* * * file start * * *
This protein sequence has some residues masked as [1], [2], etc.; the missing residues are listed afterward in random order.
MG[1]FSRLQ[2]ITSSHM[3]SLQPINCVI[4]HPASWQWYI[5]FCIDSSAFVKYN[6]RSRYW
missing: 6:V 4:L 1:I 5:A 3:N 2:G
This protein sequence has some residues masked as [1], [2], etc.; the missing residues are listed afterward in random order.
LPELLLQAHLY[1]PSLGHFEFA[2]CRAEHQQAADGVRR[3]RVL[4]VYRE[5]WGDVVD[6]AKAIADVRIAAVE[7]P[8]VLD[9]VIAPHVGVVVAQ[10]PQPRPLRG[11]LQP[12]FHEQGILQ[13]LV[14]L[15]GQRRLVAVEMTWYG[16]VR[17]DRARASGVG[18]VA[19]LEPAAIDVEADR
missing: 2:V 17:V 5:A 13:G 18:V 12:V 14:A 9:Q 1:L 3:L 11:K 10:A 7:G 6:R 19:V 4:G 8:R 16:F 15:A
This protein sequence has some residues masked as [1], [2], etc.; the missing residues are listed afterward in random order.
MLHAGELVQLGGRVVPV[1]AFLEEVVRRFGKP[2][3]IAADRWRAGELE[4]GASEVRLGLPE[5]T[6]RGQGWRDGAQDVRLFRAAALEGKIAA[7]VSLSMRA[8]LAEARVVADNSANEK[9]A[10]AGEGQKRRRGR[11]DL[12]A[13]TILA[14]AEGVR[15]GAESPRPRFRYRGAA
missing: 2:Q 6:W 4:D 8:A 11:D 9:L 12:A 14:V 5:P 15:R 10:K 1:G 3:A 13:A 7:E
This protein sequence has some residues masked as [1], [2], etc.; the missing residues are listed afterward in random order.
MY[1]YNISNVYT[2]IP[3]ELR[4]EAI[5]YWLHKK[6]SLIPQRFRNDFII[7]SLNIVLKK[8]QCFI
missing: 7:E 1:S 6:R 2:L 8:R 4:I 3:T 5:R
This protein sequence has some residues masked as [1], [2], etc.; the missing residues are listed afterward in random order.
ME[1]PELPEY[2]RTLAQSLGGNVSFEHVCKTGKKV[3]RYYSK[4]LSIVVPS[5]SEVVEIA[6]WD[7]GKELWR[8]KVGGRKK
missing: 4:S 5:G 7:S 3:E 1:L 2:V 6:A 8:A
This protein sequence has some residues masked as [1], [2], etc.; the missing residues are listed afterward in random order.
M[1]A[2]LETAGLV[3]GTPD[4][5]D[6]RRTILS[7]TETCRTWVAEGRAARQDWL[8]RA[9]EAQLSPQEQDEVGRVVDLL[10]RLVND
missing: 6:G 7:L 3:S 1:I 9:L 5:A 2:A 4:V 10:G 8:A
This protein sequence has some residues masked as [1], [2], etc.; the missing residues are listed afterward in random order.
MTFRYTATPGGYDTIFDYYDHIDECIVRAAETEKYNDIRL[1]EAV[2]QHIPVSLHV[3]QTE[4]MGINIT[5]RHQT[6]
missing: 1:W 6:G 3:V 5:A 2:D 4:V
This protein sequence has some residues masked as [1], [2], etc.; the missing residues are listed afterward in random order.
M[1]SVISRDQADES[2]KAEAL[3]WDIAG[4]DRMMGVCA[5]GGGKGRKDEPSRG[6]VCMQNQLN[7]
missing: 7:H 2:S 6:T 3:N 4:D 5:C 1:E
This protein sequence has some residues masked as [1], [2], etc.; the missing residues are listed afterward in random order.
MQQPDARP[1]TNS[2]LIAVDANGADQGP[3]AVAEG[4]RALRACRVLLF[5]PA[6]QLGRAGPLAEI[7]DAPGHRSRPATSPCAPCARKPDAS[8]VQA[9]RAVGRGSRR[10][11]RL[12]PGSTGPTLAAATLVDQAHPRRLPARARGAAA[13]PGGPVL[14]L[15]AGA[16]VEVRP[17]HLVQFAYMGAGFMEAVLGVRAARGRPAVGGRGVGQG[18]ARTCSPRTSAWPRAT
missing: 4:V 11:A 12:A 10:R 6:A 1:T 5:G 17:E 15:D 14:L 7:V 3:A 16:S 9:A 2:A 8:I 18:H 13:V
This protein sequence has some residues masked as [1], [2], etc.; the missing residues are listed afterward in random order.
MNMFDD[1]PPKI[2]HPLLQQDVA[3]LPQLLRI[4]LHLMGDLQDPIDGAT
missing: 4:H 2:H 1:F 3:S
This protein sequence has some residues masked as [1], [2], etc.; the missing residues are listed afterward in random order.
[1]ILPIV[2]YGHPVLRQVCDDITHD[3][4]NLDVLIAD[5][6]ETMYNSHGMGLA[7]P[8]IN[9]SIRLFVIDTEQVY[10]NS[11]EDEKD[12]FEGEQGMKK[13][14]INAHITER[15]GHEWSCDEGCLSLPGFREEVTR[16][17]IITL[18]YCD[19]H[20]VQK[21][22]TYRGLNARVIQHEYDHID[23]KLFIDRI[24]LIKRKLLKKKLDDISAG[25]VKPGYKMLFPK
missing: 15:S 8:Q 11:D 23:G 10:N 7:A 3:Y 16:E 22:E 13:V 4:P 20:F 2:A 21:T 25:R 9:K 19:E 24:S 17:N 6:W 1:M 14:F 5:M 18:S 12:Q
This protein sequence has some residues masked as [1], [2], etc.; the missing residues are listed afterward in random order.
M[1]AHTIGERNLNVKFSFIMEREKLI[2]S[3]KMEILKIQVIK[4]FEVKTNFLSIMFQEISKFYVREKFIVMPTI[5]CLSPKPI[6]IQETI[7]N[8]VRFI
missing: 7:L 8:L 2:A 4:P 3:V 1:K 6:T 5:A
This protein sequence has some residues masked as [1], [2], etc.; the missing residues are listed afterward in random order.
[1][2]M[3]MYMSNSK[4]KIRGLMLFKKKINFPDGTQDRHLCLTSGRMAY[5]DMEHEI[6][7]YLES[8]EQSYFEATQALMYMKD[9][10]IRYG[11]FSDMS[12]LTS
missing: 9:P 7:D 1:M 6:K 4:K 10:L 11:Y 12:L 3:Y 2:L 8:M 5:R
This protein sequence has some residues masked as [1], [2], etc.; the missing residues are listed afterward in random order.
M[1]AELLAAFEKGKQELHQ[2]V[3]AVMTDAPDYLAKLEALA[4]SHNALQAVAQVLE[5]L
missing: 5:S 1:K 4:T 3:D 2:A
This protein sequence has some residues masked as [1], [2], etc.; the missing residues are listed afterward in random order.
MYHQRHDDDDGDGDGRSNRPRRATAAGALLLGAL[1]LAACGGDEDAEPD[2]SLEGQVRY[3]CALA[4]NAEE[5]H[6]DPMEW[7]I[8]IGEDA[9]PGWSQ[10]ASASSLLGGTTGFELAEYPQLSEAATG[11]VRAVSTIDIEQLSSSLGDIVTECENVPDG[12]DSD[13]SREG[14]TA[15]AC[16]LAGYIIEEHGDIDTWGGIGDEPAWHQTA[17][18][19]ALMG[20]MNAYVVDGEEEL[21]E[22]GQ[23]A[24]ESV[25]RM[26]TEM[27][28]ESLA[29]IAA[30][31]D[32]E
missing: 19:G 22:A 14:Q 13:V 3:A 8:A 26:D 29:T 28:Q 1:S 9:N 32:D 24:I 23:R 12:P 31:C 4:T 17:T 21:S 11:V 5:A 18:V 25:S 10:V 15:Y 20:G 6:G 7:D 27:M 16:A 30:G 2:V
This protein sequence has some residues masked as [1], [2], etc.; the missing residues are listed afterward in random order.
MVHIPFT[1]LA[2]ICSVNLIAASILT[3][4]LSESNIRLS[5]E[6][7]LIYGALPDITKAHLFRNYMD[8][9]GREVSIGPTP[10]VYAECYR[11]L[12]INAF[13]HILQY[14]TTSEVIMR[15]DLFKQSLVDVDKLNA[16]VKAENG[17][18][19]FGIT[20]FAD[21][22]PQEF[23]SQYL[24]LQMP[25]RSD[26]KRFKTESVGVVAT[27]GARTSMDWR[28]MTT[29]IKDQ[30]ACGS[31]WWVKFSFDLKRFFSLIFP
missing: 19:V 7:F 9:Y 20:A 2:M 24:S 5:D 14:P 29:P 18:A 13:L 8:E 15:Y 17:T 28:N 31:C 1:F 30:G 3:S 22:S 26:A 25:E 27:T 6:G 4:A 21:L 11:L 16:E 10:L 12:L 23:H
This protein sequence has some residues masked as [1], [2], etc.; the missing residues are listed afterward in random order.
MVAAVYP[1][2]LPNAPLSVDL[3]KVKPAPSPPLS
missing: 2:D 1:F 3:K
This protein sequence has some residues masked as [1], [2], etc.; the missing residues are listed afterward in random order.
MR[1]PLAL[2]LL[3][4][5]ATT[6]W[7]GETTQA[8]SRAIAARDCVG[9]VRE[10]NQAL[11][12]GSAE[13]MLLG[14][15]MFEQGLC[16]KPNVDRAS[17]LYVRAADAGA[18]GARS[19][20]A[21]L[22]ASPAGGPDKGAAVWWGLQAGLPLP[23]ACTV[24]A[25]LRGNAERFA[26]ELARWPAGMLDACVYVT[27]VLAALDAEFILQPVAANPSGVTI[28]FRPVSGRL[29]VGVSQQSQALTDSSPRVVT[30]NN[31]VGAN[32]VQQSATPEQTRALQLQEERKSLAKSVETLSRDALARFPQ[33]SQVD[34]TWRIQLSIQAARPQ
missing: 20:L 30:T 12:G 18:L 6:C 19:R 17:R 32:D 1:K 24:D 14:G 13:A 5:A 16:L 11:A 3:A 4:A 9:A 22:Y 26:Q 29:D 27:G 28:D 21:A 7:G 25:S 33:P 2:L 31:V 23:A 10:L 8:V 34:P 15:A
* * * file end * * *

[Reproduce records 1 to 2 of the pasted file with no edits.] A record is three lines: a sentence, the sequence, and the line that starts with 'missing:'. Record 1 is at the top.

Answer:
This protein sequence has some residues masked as [1], [2], etc.; the missing residues are listed afterward in random order.
MG[1]FSRLQ[2]ITSSHM[3]SLQPINCVI[4]HPASWQWYI[5]FCIDSSAFVKYN[6]RSRYW
missing: 6:V 4:L 1:I 5:A 3:N 2:G
This protein sequence has some residues masked as [1], [2], etc.; the missing residues are listed afterward in random order.
LPELLLQAHLY[1]PSLGHFEFA[2]CRAEHQQAADGVRR[3]RVL[4]VYRE[5]WGDVVD[6]AKAIADVRIAAVE[7]P[8]VLD[9]VIAPHVGVVVAQ[10]PQPRPLRG[11]LQP[12]FHEQGILQ[13]LV[14]L[15]GQRRLVAVEMTWYG[16]VR[17]DRARASGVG[18]VA[19]LEPAAIDVEADR
missing: 2:V 17:V 5:A 13:G 18:V 12:V 14:A 9:Q 1:L 3:L 11:K 10:A 7:G 6:R 19:V 4:G 8:R 16:F 15:A